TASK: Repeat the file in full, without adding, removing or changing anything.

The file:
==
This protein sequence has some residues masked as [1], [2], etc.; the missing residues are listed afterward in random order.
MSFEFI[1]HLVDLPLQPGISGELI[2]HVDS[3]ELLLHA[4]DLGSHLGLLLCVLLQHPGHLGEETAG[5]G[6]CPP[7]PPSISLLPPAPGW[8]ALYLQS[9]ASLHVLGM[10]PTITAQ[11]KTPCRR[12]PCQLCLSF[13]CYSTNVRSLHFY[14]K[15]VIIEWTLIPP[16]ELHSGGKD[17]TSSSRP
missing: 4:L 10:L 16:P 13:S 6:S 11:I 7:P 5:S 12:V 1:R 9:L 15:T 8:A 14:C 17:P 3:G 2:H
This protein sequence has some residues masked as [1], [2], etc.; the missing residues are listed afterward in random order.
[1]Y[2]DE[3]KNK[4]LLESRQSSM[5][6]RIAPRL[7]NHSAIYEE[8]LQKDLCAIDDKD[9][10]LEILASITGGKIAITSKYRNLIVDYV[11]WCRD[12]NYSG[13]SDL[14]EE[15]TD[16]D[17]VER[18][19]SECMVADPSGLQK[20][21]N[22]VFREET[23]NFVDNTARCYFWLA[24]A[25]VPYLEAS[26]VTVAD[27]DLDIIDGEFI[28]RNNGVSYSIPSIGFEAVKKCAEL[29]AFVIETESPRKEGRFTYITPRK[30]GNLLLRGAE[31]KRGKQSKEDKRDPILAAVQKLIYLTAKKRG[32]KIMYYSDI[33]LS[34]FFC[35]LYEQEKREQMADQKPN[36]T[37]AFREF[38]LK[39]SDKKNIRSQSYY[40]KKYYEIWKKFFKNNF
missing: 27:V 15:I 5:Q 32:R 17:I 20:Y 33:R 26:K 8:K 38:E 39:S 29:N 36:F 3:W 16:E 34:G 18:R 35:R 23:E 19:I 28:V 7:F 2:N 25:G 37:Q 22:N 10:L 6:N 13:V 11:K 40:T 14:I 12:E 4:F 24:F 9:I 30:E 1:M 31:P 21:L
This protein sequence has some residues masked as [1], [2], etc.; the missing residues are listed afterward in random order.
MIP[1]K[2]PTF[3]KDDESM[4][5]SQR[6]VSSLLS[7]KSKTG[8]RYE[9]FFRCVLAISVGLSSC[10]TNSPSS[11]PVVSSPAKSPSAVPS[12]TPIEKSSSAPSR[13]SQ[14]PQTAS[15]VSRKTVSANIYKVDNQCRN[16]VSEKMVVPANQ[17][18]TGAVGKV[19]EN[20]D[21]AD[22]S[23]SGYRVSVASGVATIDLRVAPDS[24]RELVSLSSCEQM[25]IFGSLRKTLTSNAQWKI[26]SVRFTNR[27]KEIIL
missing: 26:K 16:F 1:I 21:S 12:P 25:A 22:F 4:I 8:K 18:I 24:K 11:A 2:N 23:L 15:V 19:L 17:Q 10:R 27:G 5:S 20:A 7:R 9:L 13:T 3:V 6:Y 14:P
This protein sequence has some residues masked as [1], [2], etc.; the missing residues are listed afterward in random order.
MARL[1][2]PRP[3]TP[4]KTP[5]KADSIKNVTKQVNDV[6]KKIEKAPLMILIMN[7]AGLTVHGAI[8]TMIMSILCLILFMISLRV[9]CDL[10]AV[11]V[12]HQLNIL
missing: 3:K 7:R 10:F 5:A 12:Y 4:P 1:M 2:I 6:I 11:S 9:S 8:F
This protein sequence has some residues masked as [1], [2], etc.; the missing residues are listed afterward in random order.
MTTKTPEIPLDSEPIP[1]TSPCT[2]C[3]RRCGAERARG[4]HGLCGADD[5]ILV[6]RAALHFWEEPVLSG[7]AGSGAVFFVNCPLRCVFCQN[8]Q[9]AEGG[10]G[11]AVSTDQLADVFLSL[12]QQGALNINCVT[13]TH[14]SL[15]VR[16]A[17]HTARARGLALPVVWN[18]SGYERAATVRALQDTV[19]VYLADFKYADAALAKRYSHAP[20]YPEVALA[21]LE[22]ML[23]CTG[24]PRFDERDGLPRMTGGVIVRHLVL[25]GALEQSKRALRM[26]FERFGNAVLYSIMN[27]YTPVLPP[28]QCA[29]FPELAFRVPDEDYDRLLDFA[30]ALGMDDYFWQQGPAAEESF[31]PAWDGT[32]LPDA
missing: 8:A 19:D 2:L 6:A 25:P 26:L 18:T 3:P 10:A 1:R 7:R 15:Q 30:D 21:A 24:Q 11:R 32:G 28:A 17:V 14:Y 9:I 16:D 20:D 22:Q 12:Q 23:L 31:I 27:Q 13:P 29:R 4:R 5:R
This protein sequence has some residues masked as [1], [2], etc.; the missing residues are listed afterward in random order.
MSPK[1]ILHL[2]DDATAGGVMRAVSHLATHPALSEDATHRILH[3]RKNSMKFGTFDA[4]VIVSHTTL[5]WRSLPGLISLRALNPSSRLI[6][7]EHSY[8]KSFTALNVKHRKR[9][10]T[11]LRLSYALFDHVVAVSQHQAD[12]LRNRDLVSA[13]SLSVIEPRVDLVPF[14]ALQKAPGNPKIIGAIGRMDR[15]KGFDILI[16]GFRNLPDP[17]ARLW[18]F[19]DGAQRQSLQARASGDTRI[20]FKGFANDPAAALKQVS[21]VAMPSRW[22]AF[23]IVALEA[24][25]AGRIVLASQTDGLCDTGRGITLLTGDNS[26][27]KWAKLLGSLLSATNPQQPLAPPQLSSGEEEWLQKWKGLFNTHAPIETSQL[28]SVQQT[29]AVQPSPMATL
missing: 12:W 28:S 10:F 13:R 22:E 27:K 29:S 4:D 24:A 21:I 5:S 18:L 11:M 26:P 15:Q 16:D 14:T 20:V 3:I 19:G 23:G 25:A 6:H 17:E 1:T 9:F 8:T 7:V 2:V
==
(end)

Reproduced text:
This protein sequence has some residues masked as [1], [2], etc.; the missing residues are listed afterward in random order.
MSFEFI[1]HLVDLPLQPGISGELI[2]HVDS[3]ELLLHA[4]DLGSHLGLLLCVLLQHPGHLGEETAG[5]G[6]CPP[7]PPSISLLPPAPGW[8]ALYLQS[9]ASLHVLGM[10]PTITAQ[11]KTPCRR[12]PCQLCLSF[13]CYSTNVRSLHFY[14]K[15]VIIEWTLIPP[16]ELHSGGKD[17]TSSSRP
missing: 4:L 10:L 16:P 13:S 6:S 11:I 7:P 5:S 12:V 1:R 9:L 15:T 8:A 14:C 17:P 3:G 2:H
This protein sequence has some residues masked as [1], [2], etc.; the missing residues are listed afterward in random order.
[1]Y[2]DE[3]KNK[4]LLESRQSSM[5][6]RIAPRL[7]NHSAIYEE[8]LQKDLCAIDDKD[9][10]LEILASITGGKIAITSKYRNLIVDYV[11]WCRD[12]NYSG[13]SDL[14]EE[15]TD[16]D[17]VER[18][19]SECMVADPSGLQK[20][21]N[22]VFREET[23]NFVDNTARCYFWLA[24]A[25]VPYLEAS[26]VTVAD[27]DLDIIDGEFI[28]RNNGVSYSIPSIGFEAVKKCAEL[29]AFVIETESPRKEGRFTYITPRK[30]GNLLLRGAE[31]KRGKQSKEDKRDPILAAVQKLIYLTAKKRG[32]KIMYYSDI[33]LS[34]FFC[35]LYEQEKREQMADQKPN[36]T[37]AFREF[38]LK[39]SDKKNIRSQSYY[40]KKYYEIWKKFFKNNF
missing: 27:V 15:I 5:Q 32:R 17:I 20:Y 33:R 26:K 8:K 38:E 39:S 29:N 36:F 3:W 16:E 34:G 18:R 35:R 23:E 19:I 28:V 7:F 2:N 25:G 37:Q 22:N 10:L 6:N 13:V 11:K 40:T 14:I 12:E 4:F 24:F 9:I 30:E 1:M 31:P 21:L
This protein sequence has some residues masked as [1], [2], etc.; the missing residues are listed afterward in random order.
MIP[1]K[2]PTF[3]KDDESM[4][5]SQR[6]VSSLLS[7]KSKTG[8]RYE[9]FFRCVLAISVGLSSC[10]TNSPSS[11]PVVSSPAKSPSAVPS[12]TPIEKSSSAPSR[13]SQ[14]PQTAS[15]VSRKTVSANIYKVDNQCRN[16]VSEKMVVPANQ[17][18]TGAVGKV[19]EN[20]D[21]AD[22]S[23]SGYRVSVASGVATIDLRVAPDS[24]RELVSLSSCEQM[25]IFGSLRKTLTSNAQWKI[26]SVRFTNR[27]KEIIL
missing: 26:K 16:F 1:I 21:S 12:P 25:A 22:F 4:I 8:K 18:I 24:K 11:A 2:N 23:L 15:V 19:L 17:Q 10:R 27:G 5:S 20:A 7:R 9:L 13:T 3:V 6:Y 14:P
This protein sequence has some residues masked as [1], [2], etc.; the missing residues are listed afterward in random order.
MARL[1][2]PRP[3]TP[4]KTP[5]KADSIKNVTKQVNDV[6]KKIEKAPLMILIMN[7]AGLTVHGAI[8]TMIMSILCLILFMISLRV[9]CDL[10]AV[11]V[12]HQLNIL
missing: 3:K 7:R 10:F 5:A 12:Y 4:P 1:M 2:I 6:I 11:S 9:S 8:F
This protein sequence has some residues masked as [1], [2], etc.; the missing residues are listed afterward in random order.
MTTKTPEIPLDSEPIP[1]TSPCT[2]C[3]RRCGAERARG[4]HGLCGADD[5]ILV[6]RAALHFWEEPVLSG[7]AGSGAVFFVNCPLRCVFCQN[8]Q[9]AEGG[10]G[11]AVSTDQLADVFLSL[12]QQGALNINCVT[13]TH[14]SL[15]VR[16]A[17]HTARARGLALPVVWN[18]SGYERAATVRALQDTV[19]VYLADFKYADAALAKRYSHAP[20]YPEVALA[21]LE[22]ML[23]CTG[24]PRFDERDGLPRMTGGVIVRHLVL[25]GALEQSKRALRM[26]FERFGNAVLYSIMN[27]YTPVLPP[28]QCA[29]FPELAFRVPDEDYDRLLDFA[30]ALGMDDYFWQQGPAAEESF[31]PAWDGT[32]LPDA
missing: 8:A 19:D 2:L 6:A 25:P 26:L 18:T 3:P 10:A 1:R 7:R 15:Q 30:D 21:A 24:Q 11:R 32:G 28:A 17:V 14:Y 9:I 16:D 20:D 22:Q 12:Q 23:L 31:I 27:Q 13:P 29:R 4:R 5:R
This protein sequence has some residues masked as [1], [2], etc.; the missing residues are listed afterward in random order.
MSPK[1]ILHL[2]DDATAGGVMRAVSHLATHPALSEDATHRILH[3]RKNSMKFGTFDA[4]VIVSHTTL[5]WRSLPGLISLRALNPSSRLI[6][7]EHSY[8]KSFTALNVKHRKR[9][10]T[11]LRLSYALFDHVVAVSQHQAD[12]LRNRDLVSA[13]SLSVIEPRVDLVPF[14]ALQKAPGNPKIIGAIGRMDR[15]KGFDILI[16]GFRNLPDP[17]ARLW[18]F[19]DGAQRQSLQARASGDTRI[20]FKGFANDPAAALKQVS[21]VAMPSRW[22]AF[23]IVALEA[24][25]AGRIVLASQTDGLCDTGRGITLLTGDNS[26][27]KWAKLLGSLLSATNPQQPLAPPQLSSGEEEWLQKWKGLFNTHAPIETSQL[28]SVQQT[29]AVQPSPMATL
missing: 12:W 28:S 10:F 13:R 22:E 27:K 29:S 4:D 24:A 21:I 5:S 18:L 11:M 26:P 15:Q 16:D 14:T 20:V 3:I 19:G 23:G 25:A 6:H 17:E 1:T 9:F 8:T 7:V 2:V